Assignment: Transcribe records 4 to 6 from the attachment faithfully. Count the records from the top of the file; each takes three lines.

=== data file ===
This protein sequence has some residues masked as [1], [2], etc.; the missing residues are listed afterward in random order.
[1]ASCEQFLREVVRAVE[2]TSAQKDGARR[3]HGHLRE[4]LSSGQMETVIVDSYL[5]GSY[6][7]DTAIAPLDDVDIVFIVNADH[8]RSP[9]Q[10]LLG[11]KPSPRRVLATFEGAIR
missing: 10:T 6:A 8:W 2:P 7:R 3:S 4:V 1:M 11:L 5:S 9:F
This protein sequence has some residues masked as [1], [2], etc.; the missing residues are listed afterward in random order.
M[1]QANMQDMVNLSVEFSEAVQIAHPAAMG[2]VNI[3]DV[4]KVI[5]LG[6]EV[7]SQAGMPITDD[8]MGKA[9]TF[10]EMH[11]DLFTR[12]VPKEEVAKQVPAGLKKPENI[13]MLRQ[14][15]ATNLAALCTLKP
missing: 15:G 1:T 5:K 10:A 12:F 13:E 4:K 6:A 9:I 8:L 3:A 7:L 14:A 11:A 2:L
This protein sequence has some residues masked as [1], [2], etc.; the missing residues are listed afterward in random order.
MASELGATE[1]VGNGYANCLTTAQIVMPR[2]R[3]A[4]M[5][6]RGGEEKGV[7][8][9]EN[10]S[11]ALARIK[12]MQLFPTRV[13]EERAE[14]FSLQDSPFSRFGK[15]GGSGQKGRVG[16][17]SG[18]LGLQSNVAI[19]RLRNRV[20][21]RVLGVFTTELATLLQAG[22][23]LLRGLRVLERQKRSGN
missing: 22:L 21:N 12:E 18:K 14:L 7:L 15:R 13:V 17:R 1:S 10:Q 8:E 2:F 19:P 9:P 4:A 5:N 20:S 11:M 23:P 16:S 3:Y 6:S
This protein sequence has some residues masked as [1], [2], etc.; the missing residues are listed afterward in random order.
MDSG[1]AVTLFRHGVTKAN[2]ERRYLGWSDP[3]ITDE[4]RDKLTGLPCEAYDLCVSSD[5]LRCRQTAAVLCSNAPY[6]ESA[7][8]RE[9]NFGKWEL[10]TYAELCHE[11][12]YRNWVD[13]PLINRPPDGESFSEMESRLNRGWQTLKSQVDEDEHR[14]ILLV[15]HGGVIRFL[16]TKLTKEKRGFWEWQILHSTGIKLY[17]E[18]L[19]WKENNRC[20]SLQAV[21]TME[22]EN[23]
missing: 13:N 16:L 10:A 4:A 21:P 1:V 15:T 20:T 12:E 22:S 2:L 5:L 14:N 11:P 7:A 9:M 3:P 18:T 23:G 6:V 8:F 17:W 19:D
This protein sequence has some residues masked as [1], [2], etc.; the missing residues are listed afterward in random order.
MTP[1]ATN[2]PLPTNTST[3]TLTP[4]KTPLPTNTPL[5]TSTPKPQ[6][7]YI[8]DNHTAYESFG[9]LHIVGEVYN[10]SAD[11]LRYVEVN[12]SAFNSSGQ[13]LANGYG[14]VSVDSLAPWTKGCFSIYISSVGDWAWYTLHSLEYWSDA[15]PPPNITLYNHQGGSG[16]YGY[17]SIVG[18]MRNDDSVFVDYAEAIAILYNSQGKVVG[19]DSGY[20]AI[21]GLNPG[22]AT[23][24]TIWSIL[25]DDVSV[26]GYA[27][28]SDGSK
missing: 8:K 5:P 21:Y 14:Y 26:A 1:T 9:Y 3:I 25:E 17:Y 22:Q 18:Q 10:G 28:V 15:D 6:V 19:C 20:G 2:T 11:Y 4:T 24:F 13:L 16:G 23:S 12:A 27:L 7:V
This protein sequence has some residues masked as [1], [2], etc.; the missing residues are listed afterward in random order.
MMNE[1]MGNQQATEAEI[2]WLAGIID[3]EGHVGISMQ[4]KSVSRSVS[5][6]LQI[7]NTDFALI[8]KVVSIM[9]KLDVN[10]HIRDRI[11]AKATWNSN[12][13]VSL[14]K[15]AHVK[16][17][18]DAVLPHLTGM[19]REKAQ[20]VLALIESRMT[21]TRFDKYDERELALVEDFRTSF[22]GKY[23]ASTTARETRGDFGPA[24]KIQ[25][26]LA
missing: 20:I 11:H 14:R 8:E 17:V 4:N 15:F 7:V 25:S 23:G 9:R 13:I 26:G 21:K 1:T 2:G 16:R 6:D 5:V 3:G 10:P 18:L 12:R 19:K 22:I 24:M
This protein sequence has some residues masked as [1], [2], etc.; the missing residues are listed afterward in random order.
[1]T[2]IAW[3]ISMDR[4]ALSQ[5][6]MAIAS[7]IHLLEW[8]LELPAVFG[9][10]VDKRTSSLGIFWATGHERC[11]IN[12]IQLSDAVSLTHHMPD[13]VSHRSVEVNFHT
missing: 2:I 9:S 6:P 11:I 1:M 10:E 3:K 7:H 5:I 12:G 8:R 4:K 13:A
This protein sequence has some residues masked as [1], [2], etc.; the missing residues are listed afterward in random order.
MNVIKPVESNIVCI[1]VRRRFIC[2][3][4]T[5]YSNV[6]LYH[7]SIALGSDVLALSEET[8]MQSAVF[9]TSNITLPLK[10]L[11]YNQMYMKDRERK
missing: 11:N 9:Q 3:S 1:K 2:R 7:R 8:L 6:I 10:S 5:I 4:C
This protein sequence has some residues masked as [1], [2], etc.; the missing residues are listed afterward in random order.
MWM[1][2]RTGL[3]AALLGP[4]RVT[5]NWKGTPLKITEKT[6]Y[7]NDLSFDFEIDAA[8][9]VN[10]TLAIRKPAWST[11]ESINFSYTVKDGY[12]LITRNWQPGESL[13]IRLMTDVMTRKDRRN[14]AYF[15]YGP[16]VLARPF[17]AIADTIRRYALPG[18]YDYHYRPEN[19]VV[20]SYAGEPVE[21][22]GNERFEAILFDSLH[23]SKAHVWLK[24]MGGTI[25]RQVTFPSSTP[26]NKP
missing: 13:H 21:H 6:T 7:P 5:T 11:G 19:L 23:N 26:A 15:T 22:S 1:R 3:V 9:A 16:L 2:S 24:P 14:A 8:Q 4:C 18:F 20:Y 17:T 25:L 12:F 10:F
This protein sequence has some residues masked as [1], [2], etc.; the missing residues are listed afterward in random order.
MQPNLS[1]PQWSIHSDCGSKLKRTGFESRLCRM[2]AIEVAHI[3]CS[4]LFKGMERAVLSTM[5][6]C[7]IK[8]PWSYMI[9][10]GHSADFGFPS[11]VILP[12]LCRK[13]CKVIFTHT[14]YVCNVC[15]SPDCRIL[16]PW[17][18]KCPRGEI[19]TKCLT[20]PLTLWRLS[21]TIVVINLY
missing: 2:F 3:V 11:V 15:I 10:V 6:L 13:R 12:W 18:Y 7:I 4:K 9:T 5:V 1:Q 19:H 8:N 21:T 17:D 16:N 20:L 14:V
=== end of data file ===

This protein sequence has some residues masked as [1], [2], etc.; the missing residues are listed afterward in random order.
MDSG[1]AVTLFRHGVTKAN[2]ERRYLGWSDP[3]ITDE[4]RDKLTGLPCEAYDLCVSSD[5]LRCRQTAAVLCSNAPY[6]ESA[7][8]RE[9]NFGKWEL[10]TYAELCHE[11][12]YRNWVD[13]PLINRPPDGESFSEMESRLNRGWQTLKSQVDEDEHR[14]ILLV[15]HGGVIRFL[16]TKLTKEKRGFWEWQILHSTGIKLY[17]E[18]L[19]WKENNRC[20]SLQAV[21]TME[22]EN[23]
missing: 13:N 16:L 10:A 4:A 21:P 1:V 15:T 20:T 12:E 22:S 2:L 5:L 14:N 11:P 7:A 9:M 3:P 18:T 23:G 6:V 8:F 17:W 19:D
This protein sequence has some residues masked as [1], [2], etc.; the missing residues are listed afterward in random order.
MTP[1]ATN[2]PLPTNTST[3]TLTP[4]KTPLPTNTPL[5]TSTPKPQ[6][7]YI[8]DNHTAYESFG[9]LHIVGEVYN[10]SAD[11]LRYVEVN[12]SAFNSSGQ[13]LANGYG[14]VSVDSLAPWTKGCFSIYISSVGDWAWYTLHSLEYWSDA[15]PPPNITLYNHQGGSG[16]YGY[17]SIVG[18]MRNDDSVFVDYAEAIAILYNSQGKVVG[19]DSGY[20]AI[21]GLNPG[22]AT[23][24]TIWSIL[25]DDVSV[26]GYA[27][28]SDGSK
missing: 8:K 5:P 21:Y 14:Y 26:A 1:T 9:Y 3:I 25:E 17:Y 22:Q 18:Q 10:G 28:V 15:D 6:V 19:C 20:G 2:T 11:Y 4:T 24:F 13:L 16:G 23:S 12:A 27:L 7:V
This protein sequence has some residues masked as [1], [2], etc.; the missing residues are listed afterward in random order.
MMNE[1]MGNQQATEAEI[2]WLAGIID[3]EGHVGISMQ[4]KSVSRSVS[5][6]LQI[7]NTDFALI[8]KVVSIM[9]KLDVN[10]HIRDRI[11]AKATWNSN[12][13]VSL[14]K[15]AHVK[16][17][18]DAVLPHLTGM[19]REKAQ[20]VLALIESRMT[21]TRFDKYDERELALVEDFRTSF[22]GKY[23]ASTTARETRGDFGPA[24]KIQ[25][26]LA
missing: 20:I 11:H 14:R 8:E 17:V 4:N 15:F 7:V 25:S 23:G 9:R 13:I 26:G 21:K 1:T 2:G 16:R 6:D 5:V 3:G 10:P 18:L 12:R 19:K 22:I 24:M